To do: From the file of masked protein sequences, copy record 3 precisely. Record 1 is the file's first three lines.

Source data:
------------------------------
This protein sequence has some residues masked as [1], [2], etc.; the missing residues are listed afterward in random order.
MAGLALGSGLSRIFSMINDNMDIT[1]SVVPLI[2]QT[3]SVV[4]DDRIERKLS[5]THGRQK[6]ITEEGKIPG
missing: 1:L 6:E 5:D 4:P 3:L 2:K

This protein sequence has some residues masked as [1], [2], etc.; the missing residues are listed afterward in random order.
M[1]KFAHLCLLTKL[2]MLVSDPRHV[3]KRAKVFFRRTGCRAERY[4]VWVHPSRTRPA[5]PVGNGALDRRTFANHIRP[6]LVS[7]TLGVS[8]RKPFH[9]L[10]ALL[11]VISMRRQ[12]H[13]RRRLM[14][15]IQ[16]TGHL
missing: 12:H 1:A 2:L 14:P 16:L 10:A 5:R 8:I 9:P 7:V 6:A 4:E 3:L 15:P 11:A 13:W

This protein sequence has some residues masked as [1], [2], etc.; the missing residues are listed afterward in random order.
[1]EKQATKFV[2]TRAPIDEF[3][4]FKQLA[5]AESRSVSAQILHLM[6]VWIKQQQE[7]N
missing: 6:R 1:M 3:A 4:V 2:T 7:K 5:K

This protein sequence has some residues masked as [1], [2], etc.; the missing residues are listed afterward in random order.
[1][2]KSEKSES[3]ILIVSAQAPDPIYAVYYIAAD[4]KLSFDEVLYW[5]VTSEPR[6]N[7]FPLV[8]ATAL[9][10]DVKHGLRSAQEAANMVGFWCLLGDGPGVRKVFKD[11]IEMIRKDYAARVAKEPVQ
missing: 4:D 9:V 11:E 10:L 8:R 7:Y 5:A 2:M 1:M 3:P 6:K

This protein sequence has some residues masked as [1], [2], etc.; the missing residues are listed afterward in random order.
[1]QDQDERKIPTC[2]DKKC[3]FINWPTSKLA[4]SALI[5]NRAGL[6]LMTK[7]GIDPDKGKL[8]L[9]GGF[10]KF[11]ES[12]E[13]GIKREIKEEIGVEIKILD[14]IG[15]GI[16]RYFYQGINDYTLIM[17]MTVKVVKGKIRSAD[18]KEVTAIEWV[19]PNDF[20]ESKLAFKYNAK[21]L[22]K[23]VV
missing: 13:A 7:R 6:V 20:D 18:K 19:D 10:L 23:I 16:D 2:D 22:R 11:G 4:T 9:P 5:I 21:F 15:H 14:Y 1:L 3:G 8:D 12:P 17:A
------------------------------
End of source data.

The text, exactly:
This protein sequence has some residues masked as [1], [2], etc.; the missing residues are listed afterward in random order.
[1]EKQATKFV[2]TRAPIDEF[3][4]FKQLA[5]AESRSVSAQILHLM[6]VWIKQQQE[7]N
missing: 6:R 1:M 3:A 4:V 2:T 7:K 5:K